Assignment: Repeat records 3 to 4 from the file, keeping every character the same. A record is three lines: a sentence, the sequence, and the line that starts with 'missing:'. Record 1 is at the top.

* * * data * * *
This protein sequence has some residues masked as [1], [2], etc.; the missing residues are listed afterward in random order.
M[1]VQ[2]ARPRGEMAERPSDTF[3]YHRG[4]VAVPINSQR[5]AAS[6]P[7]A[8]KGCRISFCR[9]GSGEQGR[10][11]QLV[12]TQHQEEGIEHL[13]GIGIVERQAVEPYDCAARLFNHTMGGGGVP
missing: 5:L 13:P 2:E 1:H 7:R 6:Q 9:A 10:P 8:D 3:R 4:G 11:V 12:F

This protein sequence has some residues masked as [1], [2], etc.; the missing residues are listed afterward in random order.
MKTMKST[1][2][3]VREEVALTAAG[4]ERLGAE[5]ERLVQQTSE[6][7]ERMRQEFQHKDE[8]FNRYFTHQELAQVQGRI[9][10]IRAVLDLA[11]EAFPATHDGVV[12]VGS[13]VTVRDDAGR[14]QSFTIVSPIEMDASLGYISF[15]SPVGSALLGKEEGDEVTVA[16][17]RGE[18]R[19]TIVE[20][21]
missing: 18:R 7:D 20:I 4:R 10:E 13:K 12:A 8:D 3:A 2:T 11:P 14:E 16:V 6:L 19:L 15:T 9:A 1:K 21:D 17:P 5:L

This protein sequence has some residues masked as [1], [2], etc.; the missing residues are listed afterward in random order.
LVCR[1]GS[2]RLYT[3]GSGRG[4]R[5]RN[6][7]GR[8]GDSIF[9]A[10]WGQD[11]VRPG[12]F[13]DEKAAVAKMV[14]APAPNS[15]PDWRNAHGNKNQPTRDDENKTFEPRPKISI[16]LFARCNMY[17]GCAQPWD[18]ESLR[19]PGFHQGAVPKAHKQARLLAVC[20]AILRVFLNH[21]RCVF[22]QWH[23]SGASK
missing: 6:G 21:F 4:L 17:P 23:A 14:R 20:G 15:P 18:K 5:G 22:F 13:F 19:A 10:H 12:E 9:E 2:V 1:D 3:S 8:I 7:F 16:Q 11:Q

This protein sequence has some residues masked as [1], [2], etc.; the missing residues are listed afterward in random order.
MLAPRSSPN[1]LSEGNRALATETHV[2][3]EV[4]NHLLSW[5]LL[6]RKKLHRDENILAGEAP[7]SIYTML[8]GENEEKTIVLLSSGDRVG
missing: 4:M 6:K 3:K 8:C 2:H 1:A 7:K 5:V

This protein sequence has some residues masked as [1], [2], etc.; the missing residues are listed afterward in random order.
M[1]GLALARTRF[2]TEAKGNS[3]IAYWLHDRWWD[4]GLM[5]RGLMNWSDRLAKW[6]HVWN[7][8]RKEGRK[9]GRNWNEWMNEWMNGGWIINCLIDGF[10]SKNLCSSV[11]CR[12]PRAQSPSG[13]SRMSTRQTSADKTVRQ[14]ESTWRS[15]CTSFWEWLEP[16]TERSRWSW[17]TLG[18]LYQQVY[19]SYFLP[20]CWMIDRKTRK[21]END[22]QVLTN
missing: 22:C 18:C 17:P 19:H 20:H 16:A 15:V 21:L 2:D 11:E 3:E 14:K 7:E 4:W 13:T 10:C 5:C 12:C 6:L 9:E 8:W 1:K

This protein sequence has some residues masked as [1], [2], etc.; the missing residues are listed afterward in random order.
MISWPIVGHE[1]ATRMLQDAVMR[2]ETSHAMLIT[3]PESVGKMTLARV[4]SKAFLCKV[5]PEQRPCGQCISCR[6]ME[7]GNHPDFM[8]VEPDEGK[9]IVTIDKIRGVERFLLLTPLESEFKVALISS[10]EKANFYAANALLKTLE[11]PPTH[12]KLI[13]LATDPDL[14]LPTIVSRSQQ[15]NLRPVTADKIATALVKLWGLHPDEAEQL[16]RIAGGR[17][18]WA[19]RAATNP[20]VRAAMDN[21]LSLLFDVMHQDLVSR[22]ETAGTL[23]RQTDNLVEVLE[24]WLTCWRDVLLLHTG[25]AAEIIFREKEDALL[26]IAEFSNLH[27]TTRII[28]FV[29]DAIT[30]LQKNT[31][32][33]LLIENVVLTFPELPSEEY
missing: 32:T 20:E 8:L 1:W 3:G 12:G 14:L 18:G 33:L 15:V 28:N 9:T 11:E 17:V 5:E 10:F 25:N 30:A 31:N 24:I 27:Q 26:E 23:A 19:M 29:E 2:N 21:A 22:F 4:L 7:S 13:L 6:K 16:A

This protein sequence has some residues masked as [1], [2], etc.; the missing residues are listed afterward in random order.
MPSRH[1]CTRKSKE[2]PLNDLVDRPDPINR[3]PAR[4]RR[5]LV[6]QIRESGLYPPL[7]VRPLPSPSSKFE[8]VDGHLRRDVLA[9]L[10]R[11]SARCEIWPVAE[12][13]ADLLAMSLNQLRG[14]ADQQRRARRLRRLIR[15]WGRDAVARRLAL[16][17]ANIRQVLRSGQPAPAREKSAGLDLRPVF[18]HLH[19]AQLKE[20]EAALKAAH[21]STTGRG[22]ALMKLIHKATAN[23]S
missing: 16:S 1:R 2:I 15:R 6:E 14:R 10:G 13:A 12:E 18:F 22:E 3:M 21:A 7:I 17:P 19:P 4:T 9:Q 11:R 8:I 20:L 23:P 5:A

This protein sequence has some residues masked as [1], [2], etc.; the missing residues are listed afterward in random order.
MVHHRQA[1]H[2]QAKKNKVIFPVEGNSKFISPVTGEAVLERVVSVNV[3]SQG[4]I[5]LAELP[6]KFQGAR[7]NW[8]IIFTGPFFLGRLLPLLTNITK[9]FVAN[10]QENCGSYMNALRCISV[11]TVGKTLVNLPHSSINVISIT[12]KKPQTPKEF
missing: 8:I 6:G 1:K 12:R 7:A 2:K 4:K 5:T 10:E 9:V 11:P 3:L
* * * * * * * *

This protein sequence has some residues masked as [1], [2], etc.; the missing residues are listed afterward in random order.
LVCR[1]GS[2]RLYT[3]GSGRG[4]R[5]RN[6][7]GR[8]GDSIF[9]A[10]WGQD[11]VRPG[12]F[13]DEKAAVAKMV[14]APAPNS[15]PDWRNAHGNKNQPTRDDENKTFEPRPKISI[16]LFARCNMY[17]GCAQPWD[18]ESLR[19]PGFHQGAVPKAHKQARLLAVC[20]AILRVFLNH[21]RCVF[22]QWH[23]SGASK
missing: 6:G 21:F 4:L 17:P 23:A 14:R 20:G 15:P 18:K 5:G 22:F 13:F 19:A 10:H 12:E 9:E 2:V 1:D 3:S 8:I 7:F 16:Q 11:Q

This protein sequence has some residues masked as [1], [2], etc.; the missing residues are listed afterward in random order.
MLAPRSSPN[1]LSEGNRALATETHV[2][3]EV[4]NHLLSW[5]LL[6]RKKLHRDENILAGEAP[7]SIYTML[8]GENEEKTIVLLSSGDRVG
missing: 4:M 6:K 3:K 8:C 2:H 1:A 7:K 5:V